Being Asian, I hated RAP/HIP-HOP for 20 years

Rap/hip-hop in Cantonese (嘻哈) it’s actually pronounced “HEE-HA”. There is no real term for hip-hop in Chinese so characters that sound like the English words “hip-hop” is used. In Chinese, “he-ha” a.k.a. Hip-Hop is made up from the term “嘻嘻嘻” or “哈哈哈” is known in English aa “hehehe” or “hahaha”. The expression of laughter. Yeah, I was blown away at how similar human-kind really is through something so trivial. Isn’t it crazy how the oldest language in the world found carved into turtle shells thousands of years ago ends up using the same format to display laughter? Here’s a little bit of research I did to show you how long ago the Chinese language was first documented compared to English.

The Chinese language is the oldest written language in the world with at least six thousand years of history. Chinese character inscriptions have been found in turtle shells dating back to the Shang dynasty (1766-1123 BC)1

vs

Old English is the name given to the earliest recorded stage of the English language, up to approximately 1150AD (when the Middle English period is generally taken to have begun).2

Documentation of Chinese is about 2000 years older than any recorded English yet the Chinese culture has been idolizing English speaking rappers since he-ha became mainstream. The English language, a non-tonal language, which often means it requires less lip/tongue movement allowing quicker and more deliberate oral delivery of words. As to Chinese, it really depends how you use your tongue or lips to deliver what you want to say. Sometimes, if you are lazy even with just one word it could mean something entirely different.

Now let’s get into why I started to not only enjoy but love rap/hip-hop for the past three years. It really started when I watched my friend who’s an aspiring producer create a beat from absolutely nothing. Watching him be mesmerized by his own beat making I was also feeling the vibes. He was looking for a sound and this wonky spring like noise came up. He reacted to it, “Ooo this sounds fun”. Me, being the absolute novice couldn’t see how that fit into what he was doing. After adding some effects and equalizing the sound, he put it into his beat where it would drop into the kick layered with an 808 (Click here for a fun short video just for reference). He then played the 8 bars together and I was blown away how that made me wanna nod my head and smile. This pushed me to research beat making especially that I was a huge EDM head at the time along with a wannabe beatboxer I couldn’t help myself. Soon I found myself listening to songs of the all-time best such as the hometown hero, Drake, Eminem and Migos just to name a few. At first, it was for the beats at how it was all put together so masterfully. I started to notice the little intricate sounds each producer likes to use such as Metroboomin, DJ Khaled, Pharrell Williams and Kanye. As I was listening to these beats and songs these producers/artists have blessed upon this earth I realized something. The voice of the artists is a percussion of its own. With every word emphasis, punchline, pause, breath inhale, ad lib and syllable “spat” into the mic. I was mesmerized and hooked. How these artists come up with the lyrics to a beat complimenting the sounds and coming up with a melody to harmonize with the instrumental completely blew my fuckin mind. I’m not a huge fan of the old-school hip-hop and I’m sorry, I’m learning to love it but it’s hard. It’s like telling me to go watch Scarface or Godfather. YEAH RIGHT. Foreal though, I am learning to love some of the old-school stuff slowly. Right now, I am learning and aspiring to write lyrics over a beat, I gotta look at why the greats were known as the greats. Try out their style to find my own.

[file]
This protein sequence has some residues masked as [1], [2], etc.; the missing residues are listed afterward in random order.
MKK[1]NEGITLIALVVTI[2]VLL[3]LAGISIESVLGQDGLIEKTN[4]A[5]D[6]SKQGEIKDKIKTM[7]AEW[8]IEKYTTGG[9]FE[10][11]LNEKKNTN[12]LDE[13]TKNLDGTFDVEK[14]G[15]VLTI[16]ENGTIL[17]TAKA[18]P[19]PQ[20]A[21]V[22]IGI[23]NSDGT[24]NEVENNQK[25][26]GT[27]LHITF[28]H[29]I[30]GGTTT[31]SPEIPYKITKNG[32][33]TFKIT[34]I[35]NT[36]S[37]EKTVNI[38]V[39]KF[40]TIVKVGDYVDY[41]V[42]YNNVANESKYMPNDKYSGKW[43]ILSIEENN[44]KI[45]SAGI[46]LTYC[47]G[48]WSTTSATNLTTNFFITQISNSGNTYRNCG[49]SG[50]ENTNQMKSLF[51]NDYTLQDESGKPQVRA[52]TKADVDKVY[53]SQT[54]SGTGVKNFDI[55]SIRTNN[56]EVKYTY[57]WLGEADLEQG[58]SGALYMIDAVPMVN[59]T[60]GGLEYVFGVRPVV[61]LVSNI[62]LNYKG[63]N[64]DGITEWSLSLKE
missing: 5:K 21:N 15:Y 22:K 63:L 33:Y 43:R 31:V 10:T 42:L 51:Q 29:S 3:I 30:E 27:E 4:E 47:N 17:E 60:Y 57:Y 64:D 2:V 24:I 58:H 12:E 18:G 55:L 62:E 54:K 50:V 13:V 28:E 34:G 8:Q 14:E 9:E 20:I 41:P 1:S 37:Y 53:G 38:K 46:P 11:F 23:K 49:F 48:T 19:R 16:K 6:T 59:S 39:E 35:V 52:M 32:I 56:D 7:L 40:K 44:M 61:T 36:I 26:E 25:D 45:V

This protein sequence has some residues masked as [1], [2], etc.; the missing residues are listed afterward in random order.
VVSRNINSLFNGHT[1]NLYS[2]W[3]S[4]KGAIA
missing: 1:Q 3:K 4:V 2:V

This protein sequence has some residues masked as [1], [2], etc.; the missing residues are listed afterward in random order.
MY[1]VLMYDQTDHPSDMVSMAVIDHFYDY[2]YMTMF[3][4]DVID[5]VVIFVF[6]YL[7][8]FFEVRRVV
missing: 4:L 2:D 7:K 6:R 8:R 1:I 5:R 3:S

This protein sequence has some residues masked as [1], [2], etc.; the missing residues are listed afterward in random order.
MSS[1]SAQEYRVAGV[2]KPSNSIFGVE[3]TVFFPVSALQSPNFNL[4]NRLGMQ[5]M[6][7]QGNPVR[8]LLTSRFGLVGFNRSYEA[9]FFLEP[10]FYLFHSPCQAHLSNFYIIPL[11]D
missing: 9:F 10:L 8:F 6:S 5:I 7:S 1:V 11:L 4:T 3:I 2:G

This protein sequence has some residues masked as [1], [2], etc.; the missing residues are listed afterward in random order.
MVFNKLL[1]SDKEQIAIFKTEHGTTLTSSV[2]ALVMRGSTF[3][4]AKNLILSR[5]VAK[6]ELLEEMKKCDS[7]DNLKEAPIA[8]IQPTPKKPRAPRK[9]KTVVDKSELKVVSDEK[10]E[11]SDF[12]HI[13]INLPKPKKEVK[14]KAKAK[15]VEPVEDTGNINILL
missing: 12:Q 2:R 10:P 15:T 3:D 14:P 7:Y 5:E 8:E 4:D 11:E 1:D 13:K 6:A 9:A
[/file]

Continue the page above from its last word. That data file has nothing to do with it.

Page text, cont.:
One last thought, as some of you might have noticed the banner of my blog is a picture of a skateboarder doing a trick called the “Benihana”. That skateboarder is me! I haven’t been able to skate through the winter along with a recovering ankle injury so writing lyrics have been helping me cope and in a way super therapeutic. I am able to express myself fully in any way I wish which is incredible. I can sing it all sad or rhyme it all hype. I discovered that I still hate tasteless rap purely about “fuckin hoes and getting drug money”. I look up to Post Malone a lot because he just does what he does for what he likes to do. I believe that’s where real happiness lies. Welp, that’s all I got for you today!

You might say to me, “Have a great day!”

I will say to you, “Have a better one.”

Later!

Notes:

  1. Lin, Kathy. “Chinese Language.” Chinese Language – EthnoMed, Ethnomed.org, ethnomed.org/culture/chinese/chinese-language-profile
  2. Durkin, Philip. “Old English-an overview.” Oxford English Dictionary, public.oed.com/aspects-of-english/english-in-time/old-english-an-overview/

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